The actuation of a NASA robot by a touch screen of an iPod in a film can be gathered from the document SONICWAVEZOR: “Using IPod Touch to Control NASA Robot over Wi-Fi”, Internet Citation, Mach 24, 2010, page 1. It is necessary for this that icons represented on the display are touched in order to carry out desired movements.

DE 103 03 793 shows a display in whose longitudinal frame haptic marks constructed as troughs are let in.

The publication Martin Edberg et al.: “Implementing Multi-Touch Screen for Real-Time Control of a Robotic Cell at the Polytechnical University of Valencia”, Dec. 31, 2010, Gothenburg, Sweden teaches using virtual operating elements on a display of an operator interface for operating a robot.

In order to be able to execute a robot movement or to use a control using a display, US 2009/0289591 A1 provides icons represented on the display that are to be touched.

The Japanese publication H10 146782 describes a device for teaching the movement of a robot. To this end a display is used on which icons are represented that must be appropriately touched for the movement of the robot.

The present invention is based on the problem of further developing a method of the initially cited type in such a manner that the safety is increased during the operation of an industrial robot. Also, the industrial robot should be adjusted in its position to the desired extent. It should be possible to control the robot in its direction of movement and its speed.

It is suggested in order to solve the problem that a first moving surface for a two-dimensional position setting is defined at a distance from a frame section serving as a haptic mark, and that a second moving surface for a third position setting of the industrial robot is defined inside the distance running along the frame section, wherein the finger is guided along the frame section inside the second moving surface, whereby during the movement of the finger inside the first moving surface the finger has no contact with the frame section serving as haptic mark and during the movement of the finger inside the second moving surface the finger makes a perceptible contact with the frame section.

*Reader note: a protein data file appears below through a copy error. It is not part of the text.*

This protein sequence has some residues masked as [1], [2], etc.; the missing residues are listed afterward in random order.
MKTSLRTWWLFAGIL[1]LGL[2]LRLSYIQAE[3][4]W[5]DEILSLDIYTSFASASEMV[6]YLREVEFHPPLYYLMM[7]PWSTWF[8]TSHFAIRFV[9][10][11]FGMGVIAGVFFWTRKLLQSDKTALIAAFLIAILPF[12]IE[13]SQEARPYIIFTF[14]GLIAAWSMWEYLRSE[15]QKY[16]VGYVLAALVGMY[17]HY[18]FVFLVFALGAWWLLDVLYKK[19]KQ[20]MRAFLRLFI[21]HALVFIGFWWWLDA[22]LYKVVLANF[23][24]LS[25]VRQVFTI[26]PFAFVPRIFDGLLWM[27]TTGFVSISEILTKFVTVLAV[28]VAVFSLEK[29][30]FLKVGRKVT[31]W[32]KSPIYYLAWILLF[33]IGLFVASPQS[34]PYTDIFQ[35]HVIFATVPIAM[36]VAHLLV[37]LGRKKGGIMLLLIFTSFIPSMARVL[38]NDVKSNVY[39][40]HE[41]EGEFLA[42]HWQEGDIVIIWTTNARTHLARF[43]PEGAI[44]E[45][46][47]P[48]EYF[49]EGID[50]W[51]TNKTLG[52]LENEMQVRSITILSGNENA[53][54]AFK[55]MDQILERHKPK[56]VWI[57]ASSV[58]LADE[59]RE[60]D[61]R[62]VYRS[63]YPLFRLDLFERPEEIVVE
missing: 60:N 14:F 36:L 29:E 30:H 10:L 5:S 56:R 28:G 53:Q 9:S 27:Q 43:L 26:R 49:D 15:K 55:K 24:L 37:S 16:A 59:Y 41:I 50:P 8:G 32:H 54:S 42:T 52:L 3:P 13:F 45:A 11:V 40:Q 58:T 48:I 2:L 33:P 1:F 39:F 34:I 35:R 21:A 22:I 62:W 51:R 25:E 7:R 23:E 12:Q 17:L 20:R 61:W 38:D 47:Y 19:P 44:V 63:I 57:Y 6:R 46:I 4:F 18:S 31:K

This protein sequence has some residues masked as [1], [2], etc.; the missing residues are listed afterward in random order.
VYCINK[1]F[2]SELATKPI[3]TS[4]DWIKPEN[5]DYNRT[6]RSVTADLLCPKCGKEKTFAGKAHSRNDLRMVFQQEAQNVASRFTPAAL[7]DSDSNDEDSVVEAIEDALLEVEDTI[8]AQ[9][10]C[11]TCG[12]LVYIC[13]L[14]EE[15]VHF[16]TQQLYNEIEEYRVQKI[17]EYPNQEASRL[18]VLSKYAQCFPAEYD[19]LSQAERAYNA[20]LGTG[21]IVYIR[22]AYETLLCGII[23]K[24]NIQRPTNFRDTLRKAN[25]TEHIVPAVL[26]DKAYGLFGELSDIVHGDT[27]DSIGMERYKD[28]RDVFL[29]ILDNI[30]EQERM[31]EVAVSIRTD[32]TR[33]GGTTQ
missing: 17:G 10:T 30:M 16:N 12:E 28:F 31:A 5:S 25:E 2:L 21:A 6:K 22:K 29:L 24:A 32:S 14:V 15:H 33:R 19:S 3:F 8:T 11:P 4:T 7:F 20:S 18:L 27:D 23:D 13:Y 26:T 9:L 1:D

In particular, a control signal is generated by the deflection of the finger during the touching of one of the moving surfaces which signal is used for the speed setting or the position setting for movements of the industrial robot according to the adjusted mode of the operating device.

In particular, a control signal is generated by the deflection of the finger during the touching of one of the moving surfaces which signal is used for setting the speed or the position for movements of the industrial robot as a function of the adjusted mode of the operating device.

According to the invention a three-dimensional movement of a robot is made possible by a 2-D movement on a touchscreen. At this time a guiding of a finger such as the thumb along a section of the frame surrounding the touch display and serving as a haptic mark takes place in order to adjust the robot in a direction. An adjustment in the remaining directions of the Cartesian coordinate system or of a defined coordinate system takes place at a distance to the finger such as the thumb. As a consequence of the special arrangement the operator can clearly distinguish and blindly reach the two moving fields. The field directly on the display edge—the finger has perceptible contact with the housing edge—will actuate the setting of the movement for the 3d dimension. The field about one finger width next to the display edge actuates the setting of movement in the remaining two dimensions. The finger such as the thumb is distinctly spread to the side here and has no contact with the housing edge. If the operator wants to decide for the first or the second virtual moving surface, the accuracy of the finger is of secondary importance. The first finger contact with the touch display only has to be inside the generously dimensioned one or the other virtual moving surface. The first striking point of the finger is taken as the zero point from which each other finger movement—under permanent finger contact with the touch display—is evaluated as a deflection from which a control signal for the setting of the movement of the robot is generated. This movement supported by the haptic mark of the housing edge permits the movement of the robot in blind operation.

There is furthermore the possibility of switching by changing the mode between the setting of position and the setting of speed for the robot, wherein the same moving surfaces of the touch display can be used in the previously described manner.